• Try to pack children’s things last and include
them in the packing process.
• Keep security objects such as a favorite teddy
bear or blanket close by. Keep your routine as
normal as possible. Regular eating and nap
times are important.
Encourage children to get outside and get to know the people and the neighborhood.
Encourage older children to distribute fliers for babysitting, lawn care, or car washing.
Encourage them to participate in school activities that appeal to them. Get them on sports
teams and into clubs. Throw a housewarming party for yourselves and invite all the adults
and children on the block.
Most teenagers see themselves as adult members of the family, and may
feel disrespected if they don’t hear about the move early in the process.
Also, they’ll need time to work through the ordeal of leaving their friends.
Ending relationships and saying goodbyes takes time, and is best done before the move.
Some relationships will be extremely difficult to bring to an end, and these will require
thoughtful, personalized planning. How, for instance, do you move a 17-year-old a
thousand miles from her steady boyfriend?
Even though teens seem more advanced in their social skills, they may worry a lot about
making friends and fitting in. Visit their new school and check out local activities and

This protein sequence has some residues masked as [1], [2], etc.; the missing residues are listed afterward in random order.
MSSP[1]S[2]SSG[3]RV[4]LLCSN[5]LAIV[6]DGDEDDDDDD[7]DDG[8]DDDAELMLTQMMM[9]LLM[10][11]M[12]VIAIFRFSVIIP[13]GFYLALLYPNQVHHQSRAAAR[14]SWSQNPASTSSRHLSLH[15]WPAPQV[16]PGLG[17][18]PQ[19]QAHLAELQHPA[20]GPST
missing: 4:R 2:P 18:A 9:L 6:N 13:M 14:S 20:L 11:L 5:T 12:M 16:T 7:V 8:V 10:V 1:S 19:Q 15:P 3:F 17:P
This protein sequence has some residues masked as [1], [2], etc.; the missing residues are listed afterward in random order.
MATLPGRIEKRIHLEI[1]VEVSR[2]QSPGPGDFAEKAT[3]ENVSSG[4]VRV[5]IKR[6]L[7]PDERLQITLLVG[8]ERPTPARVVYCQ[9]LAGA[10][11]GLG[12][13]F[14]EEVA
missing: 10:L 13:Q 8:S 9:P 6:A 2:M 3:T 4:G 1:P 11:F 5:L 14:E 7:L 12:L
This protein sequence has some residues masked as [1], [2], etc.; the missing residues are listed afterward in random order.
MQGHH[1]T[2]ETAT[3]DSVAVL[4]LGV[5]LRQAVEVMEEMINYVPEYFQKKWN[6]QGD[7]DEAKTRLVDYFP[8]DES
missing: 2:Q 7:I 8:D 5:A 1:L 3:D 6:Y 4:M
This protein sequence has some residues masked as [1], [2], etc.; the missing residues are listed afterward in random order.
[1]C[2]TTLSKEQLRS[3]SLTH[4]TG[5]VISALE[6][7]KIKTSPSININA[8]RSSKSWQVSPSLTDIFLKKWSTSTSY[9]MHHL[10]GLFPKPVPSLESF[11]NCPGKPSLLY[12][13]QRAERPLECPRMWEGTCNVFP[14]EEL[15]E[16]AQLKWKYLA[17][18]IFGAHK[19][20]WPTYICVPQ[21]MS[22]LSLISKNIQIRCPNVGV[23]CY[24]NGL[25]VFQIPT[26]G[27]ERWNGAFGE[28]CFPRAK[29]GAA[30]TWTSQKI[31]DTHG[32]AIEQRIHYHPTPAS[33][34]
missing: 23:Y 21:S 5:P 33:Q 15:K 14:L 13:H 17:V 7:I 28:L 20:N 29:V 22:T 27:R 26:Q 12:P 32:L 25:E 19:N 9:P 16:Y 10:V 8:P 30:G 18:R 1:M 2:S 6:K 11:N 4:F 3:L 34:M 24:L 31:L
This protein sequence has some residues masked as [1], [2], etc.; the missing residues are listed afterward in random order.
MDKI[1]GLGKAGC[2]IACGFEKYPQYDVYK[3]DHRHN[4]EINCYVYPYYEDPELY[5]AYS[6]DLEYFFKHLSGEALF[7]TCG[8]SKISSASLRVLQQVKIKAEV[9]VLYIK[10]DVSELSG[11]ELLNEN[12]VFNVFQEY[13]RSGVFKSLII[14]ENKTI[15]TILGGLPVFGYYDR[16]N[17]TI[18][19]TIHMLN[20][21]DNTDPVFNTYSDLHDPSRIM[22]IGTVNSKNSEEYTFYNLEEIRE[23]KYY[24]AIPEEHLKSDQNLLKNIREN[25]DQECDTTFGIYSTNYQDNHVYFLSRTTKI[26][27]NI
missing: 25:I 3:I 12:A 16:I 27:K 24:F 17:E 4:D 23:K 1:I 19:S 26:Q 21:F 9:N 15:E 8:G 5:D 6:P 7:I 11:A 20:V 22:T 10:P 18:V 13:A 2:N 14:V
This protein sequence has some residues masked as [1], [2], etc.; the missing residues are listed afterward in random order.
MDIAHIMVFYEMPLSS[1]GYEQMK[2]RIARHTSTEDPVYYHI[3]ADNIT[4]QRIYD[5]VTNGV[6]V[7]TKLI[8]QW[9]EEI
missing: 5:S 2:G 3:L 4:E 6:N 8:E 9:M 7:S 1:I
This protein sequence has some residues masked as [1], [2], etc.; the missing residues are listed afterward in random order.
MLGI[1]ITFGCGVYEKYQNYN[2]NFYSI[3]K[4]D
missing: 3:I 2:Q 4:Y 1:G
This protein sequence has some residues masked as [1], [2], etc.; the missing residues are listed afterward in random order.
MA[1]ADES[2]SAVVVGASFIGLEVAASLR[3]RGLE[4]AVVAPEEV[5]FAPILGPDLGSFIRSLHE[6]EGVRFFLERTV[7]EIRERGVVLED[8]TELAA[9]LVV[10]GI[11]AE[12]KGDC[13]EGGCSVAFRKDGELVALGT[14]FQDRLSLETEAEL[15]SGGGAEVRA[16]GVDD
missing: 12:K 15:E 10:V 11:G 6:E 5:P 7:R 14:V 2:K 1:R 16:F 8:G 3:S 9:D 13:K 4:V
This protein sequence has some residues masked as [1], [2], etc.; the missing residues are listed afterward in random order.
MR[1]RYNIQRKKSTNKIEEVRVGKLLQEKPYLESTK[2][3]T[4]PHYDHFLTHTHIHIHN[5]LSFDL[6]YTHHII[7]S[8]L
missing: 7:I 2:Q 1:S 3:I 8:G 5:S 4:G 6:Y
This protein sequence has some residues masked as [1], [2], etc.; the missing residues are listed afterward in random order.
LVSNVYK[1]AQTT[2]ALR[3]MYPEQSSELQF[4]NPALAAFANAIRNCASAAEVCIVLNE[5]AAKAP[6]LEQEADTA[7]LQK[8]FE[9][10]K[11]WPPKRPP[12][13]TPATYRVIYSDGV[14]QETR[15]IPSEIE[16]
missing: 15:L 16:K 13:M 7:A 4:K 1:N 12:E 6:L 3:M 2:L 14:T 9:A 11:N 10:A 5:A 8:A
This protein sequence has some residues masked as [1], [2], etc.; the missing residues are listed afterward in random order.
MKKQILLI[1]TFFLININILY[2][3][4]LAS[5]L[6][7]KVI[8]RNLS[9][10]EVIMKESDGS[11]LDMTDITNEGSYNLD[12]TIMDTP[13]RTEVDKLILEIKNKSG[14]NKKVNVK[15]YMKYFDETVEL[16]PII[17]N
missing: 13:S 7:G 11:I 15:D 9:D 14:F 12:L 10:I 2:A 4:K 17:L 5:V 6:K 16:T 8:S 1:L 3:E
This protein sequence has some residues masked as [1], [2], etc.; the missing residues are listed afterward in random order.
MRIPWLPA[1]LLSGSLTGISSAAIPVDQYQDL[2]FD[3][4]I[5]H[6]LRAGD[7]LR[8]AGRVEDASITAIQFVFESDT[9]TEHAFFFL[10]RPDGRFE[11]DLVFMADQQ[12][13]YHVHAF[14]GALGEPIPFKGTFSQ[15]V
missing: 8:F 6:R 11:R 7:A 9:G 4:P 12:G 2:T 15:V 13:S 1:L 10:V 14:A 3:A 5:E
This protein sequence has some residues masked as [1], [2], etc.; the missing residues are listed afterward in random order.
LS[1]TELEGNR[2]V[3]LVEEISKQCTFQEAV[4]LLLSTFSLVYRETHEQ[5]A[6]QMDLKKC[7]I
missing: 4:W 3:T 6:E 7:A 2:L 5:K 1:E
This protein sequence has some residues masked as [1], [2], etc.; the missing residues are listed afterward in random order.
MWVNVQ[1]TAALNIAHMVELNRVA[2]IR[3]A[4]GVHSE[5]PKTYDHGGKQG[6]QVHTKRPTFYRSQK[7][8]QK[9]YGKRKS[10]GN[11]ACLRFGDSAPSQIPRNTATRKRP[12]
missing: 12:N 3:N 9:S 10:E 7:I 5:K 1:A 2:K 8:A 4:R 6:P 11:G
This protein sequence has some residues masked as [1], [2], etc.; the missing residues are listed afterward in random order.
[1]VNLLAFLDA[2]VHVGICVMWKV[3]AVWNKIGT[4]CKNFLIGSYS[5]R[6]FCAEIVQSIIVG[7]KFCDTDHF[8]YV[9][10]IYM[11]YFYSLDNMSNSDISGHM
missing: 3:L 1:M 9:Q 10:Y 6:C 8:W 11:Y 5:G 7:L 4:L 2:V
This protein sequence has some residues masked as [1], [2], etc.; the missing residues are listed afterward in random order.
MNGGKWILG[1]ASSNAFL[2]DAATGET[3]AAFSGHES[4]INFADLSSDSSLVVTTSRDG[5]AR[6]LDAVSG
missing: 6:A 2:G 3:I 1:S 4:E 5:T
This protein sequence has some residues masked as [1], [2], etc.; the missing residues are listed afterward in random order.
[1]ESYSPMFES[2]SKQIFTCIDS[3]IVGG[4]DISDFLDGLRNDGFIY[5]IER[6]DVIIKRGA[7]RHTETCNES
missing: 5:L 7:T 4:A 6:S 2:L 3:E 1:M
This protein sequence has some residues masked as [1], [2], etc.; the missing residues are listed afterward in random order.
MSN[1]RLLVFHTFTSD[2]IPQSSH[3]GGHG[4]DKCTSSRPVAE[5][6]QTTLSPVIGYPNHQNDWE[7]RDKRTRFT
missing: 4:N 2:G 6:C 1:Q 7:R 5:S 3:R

employment opportunities for young people.
Communities have their own culture and way of doing things, and this is often reflected in
the way teens dress. How they look is really important to teens. Before spending money on
a new school wardrobe, your teen may want to observe what’s “in.” Purchasing a few new
outfits can often help a teen feel more comfortable.
It’s particularly important to let teens known that you want to hear about, and respect, their
concerns. Blanket assurances may seem to your teen like you’re dismissing his or her
feelings. It may help to explain that the move is a type of rehearsal for future changes, like
college or a new job.
At any age, get help if emotional problems arise. Ask a teacher for assistance. Consider
professional counseling. Don’t let a serious problem slide.
Eventually, the strangeness and temporary discomforts should diminish. New friends will
become good friends. The new house may become the family gathering place that your
grandchildren will visit on holidays. In the long run, everything will work out fine.